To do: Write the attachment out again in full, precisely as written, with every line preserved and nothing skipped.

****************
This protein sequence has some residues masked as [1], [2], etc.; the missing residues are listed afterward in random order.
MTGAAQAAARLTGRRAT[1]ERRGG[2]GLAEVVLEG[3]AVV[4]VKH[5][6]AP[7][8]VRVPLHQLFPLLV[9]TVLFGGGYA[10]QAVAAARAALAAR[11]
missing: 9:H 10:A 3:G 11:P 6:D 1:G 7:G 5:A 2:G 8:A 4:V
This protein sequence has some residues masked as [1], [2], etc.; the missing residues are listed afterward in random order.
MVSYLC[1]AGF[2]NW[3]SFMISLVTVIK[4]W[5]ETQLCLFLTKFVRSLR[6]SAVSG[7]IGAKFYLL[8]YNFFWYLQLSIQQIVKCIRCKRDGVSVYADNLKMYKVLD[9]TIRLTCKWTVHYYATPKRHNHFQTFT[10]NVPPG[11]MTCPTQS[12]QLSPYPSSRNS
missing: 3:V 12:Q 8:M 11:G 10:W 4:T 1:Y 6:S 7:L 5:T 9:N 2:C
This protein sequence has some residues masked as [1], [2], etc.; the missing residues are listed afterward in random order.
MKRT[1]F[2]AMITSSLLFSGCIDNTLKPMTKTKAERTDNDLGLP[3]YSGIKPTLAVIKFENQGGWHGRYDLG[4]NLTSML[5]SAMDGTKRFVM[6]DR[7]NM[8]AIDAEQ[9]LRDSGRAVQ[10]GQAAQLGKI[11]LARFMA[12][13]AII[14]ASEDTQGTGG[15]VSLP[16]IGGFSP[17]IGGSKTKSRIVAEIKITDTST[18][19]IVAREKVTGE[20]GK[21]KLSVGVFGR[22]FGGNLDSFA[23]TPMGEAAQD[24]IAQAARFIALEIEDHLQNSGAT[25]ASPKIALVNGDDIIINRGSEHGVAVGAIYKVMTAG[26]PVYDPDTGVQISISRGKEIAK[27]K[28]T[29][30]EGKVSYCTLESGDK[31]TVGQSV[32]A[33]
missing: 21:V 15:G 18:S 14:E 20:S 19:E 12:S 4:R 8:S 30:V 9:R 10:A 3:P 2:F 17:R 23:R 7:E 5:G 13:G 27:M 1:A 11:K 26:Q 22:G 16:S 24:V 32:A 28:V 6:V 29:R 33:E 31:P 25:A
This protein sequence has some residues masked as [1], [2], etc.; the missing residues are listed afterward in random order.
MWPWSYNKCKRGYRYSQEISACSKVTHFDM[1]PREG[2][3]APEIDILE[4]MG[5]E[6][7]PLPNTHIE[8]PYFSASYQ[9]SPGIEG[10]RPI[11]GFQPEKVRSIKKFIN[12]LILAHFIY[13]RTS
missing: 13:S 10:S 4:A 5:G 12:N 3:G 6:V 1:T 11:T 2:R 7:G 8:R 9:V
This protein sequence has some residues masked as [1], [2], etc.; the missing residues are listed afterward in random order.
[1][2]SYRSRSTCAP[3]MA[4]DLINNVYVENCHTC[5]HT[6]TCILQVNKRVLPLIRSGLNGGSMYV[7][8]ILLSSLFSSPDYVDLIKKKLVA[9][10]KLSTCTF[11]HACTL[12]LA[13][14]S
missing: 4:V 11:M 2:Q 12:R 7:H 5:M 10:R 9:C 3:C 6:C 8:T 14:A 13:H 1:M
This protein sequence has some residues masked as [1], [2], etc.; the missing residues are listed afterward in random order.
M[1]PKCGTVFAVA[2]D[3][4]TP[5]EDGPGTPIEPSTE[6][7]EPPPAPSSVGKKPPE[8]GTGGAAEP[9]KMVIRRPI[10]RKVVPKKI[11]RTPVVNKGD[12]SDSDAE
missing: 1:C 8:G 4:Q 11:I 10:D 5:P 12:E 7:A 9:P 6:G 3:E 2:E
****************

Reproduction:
This protein sequence has some residues masked as [1], [2], etc.; the missing residues are listed afterward in random order.
MTGAAQAAARLTGRRAT[1]ERRGG[2]GLAEVVLEG[3]AVV[4]VKH[5][6]AP[7][8]VRVPLHQLFPLLV[9]TVLFGGGYA[10]QAVAAARAALAAR[11]
missing: 9:H 10:A 3:G 11:P 6:D 1:G 7:G 5:A 2:G 8:A 4:V
This protein sequence has some residues masked as [1], [2], etc.; the missing residues are listed afterward in random order.
MVSYLC[1]AGF[2]NW[3]SFMISLVTVIK[4]W[5]ETQLCLFLTKFVRSLR[6]SAVSG[7]IGAKFYLL[8]YNFFWYLQLSIQQIVKCIRCKRDGVSVYADNLKMYKVLD[9]TIRLTCKWTVHYYATPKRHNHFQTFT[10]NVPPG[11]MTCPTQS[12]QLSPYPSSRNS
missing: 3:V 12:Q 8:M 11:G 10:W 4:T 1:Y 6:S 7:L 5:T 9:N 2:C
This protein sequence has some residues masked as [1], [2], etc.; the missing residues are listed afterward in random order.
MKRT[1]F[2]AMITSSLLFSGCIDNTLKPMTKTKAERTDNDLGLP[3]YSGIKPTLAVIKFENQGGWHGRYDLG[4]NLTSML[5]SAMDGTKRFVM[6]DR[7]NM[8]AIDAEQ[9]LRDSGRAVQ[10]GQAAQLGKI[11]LARFMA[12][13]AII[14]ASEDTQGTGG[15]VSLP[16]IGGFSP[17]IGGSKTKSRIVAEIKITDTST[18][19]IVAREKVTGE[20]GK[21]KLSVGVFGR[22]FGGNLDSFA[23]TPMGEAAQD[24]IAQAARFIALEIEDHLQNSGAT[25]ASPKIALVNGDDIIINRGSEHGVAVGAIYKVMTAG[26]PVYDPDTGVQISISRGKEIAK[27]K[28]T[29][30]EGKVSYCTLESGDK[31]TVGQSV[32]A[33]
missing: 21:V 15:G 18:S 14:E 20:S 19:E 12:S 4:R 8:S 30:V 9:R 10:A 3:P 2:F 17:R 23:R 7:E 5:G 13:G 27:M 1:A 11:K 26:Q 22:G 16:S 24:V 32:A 28:V 6:V 29:R 33:E 31:P 25:A
This protein sequence has some residues masked as [1], [2], etc.; the missing residues are listed afterward in random order.
MWPWSYNKCKRGYRYSQEISACSKVTHFDM[1]PREG[2][3]APEIDILE[4]MG[5]E[6][7]PLPNTHIE[8]PYFSASYQ[9]SPGIEG[10]RPI[11]GFQPEKVRSIKKFIN[12]LILAHFIY[13]RTS
missing: 13:S 10:S 4:A 5:G 12:N 3:G 6:V 1:T 11:T 2:R 7:G 8:R 9:V
This protein sequence has some residues masked as [1], [2], etc.; the missing residues are listed afterward in random order.
[1][2]SYRSRSTCAP[3]MA[4]DLINNVYVENCHTC[5]HT[6]TCILQVNKRVLPLIRSGLNGGSMYV[7][8]ILLSSLFSSPDYVDLIKKKLVA[9][10]KLSTCTF[11]HACTL[12]LA[13][14]S
missing: 4:V 11:M 2:Q 12:R 7:H 5:M 10:R 9:C 3:C 6:C 8:T 14:A 13:H 1:M
This protein sequence has some residues masked as [1], [2], etc.; the missing residues are listed afterward in random order.
M[1]PKCGTVFAVA[2]D[3][4]TP[5]EDGPGTPIEPSTE[6][7]EPPPAPSSVGKKPPE[8]GTGGAAEP[9]KMVIRRPI[10]RKVVPKKI[11]RTPVVNKGD[12]SDSDAE
missing: 1:C 8:G 4:Q 11:I 10:D 5:P 12:E 7:A 9:P 6:G 3:E 2:E